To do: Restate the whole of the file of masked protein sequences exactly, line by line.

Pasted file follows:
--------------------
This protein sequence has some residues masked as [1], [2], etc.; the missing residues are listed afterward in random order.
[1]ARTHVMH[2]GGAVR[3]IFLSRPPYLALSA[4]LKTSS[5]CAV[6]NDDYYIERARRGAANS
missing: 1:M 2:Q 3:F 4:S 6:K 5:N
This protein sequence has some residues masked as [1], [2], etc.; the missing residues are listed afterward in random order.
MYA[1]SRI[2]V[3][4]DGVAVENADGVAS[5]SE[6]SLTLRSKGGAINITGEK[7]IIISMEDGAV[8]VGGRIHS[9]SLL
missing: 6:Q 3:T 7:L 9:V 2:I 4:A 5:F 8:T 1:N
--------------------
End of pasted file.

This protein sequence has some residues masked as [1], [2], etc.; the missing residues are listed afterward in random order.
[1]ARTHVMH[2]GGAVR[3]IFLSRPPYLALSA[4]LKTSS[5]CAV[6]NDDYYIERARRGAANS
missing: 1:M 2:Q 3:F 4:S 6:K 5:N
This protein sequence has some residues masked as [1], [2], etc.; the missing residues are listed afterward in random order.
MYA[1]SRI[2]V[3][4]DGVAVENADGVAS[5]SE[6]SLTLRSKGGAINITGEK[7]IIISMEDGAV[8]VGGRIHS[9]SLL
missing: 6:Q 3:T 7:L 9:V 2:I 4:A 5:F 8:T 1:N